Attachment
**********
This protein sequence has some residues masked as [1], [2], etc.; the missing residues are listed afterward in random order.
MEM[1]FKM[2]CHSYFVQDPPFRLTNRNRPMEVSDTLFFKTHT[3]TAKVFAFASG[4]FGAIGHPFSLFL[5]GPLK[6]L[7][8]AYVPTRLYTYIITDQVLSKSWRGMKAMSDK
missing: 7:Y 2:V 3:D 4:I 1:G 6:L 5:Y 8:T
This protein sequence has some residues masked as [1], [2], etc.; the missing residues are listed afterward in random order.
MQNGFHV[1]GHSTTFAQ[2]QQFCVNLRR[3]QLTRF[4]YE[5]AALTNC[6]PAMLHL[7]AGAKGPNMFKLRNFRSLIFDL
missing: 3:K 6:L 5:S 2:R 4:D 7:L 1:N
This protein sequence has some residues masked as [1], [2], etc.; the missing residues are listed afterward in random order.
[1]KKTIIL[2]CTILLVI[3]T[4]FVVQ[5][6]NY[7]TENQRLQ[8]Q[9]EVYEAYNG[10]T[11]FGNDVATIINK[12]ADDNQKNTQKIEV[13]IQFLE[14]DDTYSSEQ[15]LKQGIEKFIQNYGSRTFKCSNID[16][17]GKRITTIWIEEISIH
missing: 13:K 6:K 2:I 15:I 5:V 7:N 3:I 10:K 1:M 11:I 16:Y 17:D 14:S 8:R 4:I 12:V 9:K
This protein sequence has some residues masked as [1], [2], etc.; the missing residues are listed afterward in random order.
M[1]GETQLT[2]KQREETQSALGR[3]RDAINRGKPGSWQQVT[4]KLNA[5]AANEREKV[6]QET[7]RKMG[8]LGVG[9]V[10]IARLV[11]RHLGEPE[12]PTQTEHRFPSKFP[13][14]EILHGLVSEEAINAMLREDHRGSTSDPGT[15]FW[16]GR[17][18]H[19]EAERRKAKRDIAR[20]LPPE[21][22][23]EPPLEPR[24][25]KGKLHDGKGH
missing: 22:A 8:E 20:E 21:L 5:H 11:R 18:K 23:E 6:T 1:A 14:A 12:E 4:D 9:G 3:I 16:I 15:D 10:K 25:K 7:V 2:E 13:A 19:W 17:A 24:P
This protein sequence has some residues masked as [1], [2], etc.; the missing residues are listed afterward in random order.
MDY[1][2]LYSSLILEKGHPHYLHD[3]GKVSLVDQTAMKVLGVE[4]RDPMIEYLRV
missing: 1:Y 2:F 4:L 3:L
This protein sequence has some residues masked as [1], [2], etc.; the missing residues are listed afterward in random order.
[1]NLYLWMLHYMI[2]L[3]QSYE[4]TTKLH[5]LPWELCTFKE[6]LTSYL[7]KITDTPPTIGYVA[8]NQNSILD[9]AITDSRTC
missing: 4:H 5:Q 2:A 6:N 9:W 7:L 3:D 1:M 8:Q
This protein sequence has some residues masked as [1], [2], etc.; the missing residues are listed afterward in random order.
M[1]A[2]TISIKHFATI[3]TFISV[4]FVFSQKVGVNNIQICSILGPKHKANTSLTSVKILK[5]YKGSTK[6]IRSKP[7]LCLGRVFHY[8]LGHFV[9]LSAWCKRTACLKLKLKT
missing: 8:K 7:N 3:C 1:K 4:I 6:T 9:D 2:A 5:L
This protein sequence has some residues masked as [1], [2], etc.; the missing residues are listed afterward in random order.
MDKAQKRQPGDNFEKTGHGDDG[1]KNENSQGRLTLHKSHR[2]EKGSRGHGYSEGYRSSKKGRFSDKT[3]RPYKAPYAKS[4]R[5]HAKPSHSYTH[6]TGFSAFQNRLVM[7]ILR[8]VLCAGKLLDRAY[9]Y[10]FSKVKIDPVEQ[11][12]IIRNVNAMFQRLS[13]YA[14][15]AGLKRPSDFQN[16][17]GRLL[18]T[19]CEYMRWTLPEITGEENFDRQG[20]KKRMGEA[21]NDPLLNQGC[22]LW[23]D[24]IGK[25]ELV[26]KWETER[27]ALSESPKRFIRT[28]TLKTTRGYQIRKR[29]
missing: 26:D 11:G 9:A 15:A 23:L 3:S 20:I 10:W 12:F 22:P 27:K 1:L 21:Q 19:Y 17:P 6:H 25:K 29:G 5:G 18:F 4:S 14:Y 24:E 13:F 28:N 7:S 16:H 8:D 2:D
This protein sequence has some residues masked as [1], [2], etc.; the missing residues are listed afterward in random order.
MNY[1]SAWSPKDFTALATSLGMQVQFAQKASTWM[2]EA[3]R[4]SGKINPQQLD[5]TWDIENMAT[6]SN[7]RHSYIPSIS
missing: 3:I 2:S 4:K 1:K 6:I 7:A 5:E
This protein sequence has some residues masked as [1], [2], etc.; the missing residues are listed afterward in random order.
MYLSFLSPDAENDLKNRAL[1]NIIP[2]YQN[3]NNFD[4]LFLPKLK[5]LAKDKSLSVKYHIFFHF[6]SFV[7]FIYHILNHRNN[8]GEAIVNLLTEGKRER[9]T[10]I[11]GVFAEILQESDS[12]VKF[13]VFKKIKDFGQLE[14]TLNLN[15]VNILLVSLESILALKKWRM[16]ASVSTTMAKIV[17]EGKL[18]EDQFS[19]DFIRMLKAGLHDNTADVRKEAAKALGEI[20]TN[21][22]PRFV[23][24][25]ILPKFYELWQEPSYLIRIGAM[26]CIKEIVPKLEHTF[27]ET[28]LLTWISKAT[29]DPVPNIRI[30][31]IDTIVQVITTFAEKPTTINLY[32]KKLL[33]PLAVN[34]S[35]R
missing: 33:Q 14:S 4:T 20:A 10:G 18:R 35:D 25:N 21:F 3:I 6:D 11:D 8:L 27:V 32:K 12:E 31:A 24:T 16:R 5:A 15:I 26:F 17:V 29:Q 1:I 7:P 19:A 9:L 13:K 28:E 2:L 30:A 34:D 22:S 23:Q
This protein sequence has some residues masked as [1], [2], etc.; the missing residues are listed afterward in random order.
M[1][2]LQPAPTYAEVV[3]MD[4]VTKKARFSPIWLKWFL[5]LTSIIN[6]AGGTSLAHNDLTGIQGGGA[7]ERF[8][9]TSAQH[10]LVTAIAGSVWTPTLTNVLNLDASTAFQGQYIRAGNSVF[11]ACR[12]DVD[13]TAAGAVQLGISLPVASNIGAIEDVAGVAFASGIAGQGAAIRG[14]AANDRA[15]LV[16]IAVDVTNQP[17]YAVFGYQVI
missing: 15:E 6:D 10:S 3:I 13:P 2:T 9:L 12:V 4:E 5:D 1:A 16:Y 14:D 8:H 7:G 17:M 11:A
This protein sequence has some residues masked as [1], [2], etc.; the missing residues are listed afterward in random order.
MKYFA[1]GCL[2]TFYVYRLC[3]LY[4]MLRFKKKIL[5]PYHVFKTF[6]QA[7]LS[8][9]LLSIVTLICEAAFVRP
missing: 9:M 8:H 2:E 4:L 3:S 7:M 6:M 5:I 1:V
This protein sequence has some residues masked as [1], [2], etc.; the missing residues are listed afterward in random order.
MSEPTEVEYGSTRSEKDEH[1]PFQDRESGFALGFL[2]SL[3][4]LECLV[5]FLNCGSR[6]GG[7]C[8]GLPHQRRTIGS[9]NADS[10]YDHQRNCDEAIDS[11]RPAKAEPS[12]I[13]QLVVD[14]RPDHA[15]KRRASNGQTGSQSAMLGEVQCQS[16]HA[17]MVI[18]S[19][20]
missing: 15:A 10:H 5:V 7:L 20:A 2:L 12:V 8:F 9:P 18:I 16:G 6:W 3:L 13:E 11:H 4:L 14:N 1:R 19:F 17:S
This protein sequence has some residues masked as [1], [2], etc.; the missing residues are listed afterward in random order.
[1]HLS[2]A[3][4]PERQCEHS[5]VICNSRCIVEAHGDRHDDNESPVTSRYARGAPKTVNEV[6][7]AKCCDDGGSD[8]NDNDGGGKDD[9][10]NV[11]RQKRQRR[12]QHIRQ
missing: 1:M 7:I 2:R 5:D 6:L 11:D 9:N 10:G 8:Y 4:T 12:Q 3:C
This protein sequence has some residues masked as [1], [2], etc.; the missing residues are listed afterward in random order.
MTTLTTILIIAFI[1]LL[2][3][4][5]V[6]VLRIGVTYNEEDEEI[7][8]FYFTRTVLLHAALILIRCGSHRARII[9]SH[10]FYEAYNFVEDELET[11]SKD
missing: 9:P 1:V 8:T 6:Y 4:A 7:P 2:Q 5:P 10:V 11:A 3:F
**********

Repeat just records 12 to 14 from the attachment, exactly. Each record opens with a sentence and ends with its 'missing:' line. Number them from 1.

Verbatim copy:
This protein sequence has some residues masked as [1], [2], etc.; the missing residues are listed afterward in random order.
MKYFA[1]GCL[2]TFYVYRLC[3]LY[4]MLRFKKKIL[5]PYHVFKTF[6]QA[7]LS[8][9]LLSIVTLICEAAFVRP
missing: 9:M 8:H 2:E 4:L 3:S 7:M 6:M 5:I 1:V
This protein sequence has some residues masked as [1], [2], etc.; the missing residues are listed afterward in random order.
MSEPTEVEYGSTRSEKDEH[1]PFQDRESGFALGFL[2]SL[3][4]LECLV[5]FLNCGSR[6]GG[7]C[8]GLPHQRRTIGS[9]NADS[10]YDHQRNCDEAIDS[11]RPAKAEPS[12]I[13]QLVVD[14]RPDHA[15]KRRASNGQTGSQSAMLGEVQCQS[16]HA[17]MVI[18]S[19][20]
missing: 15:A 10:H 5:V 7:L 20:A 2:L 12:V 8:F 9:P 18:I 16:G 6:W 3:L 13:E 11:H 4:L 14:N 1:R 19:F 17:S
This protein sequence has some residues masked as [1], [2], etc.; the missing residues are listed afterward in random order.
[1]HLS[2]A[3][4]PERQCEHS[5]VICNSRCIVEAHGDRHDDNESPVTSRYARGAPKTVNEV[6][7]AKCCDDGGSD[8]NDNDGGGKDD[9][10]NV[11]RQKRQRR[12]QHIRQ
missing: 1:M 7:I 2:R 5:D 6:L 11:D 9:N 10:G 8:Y 4:T 12:Q 3:C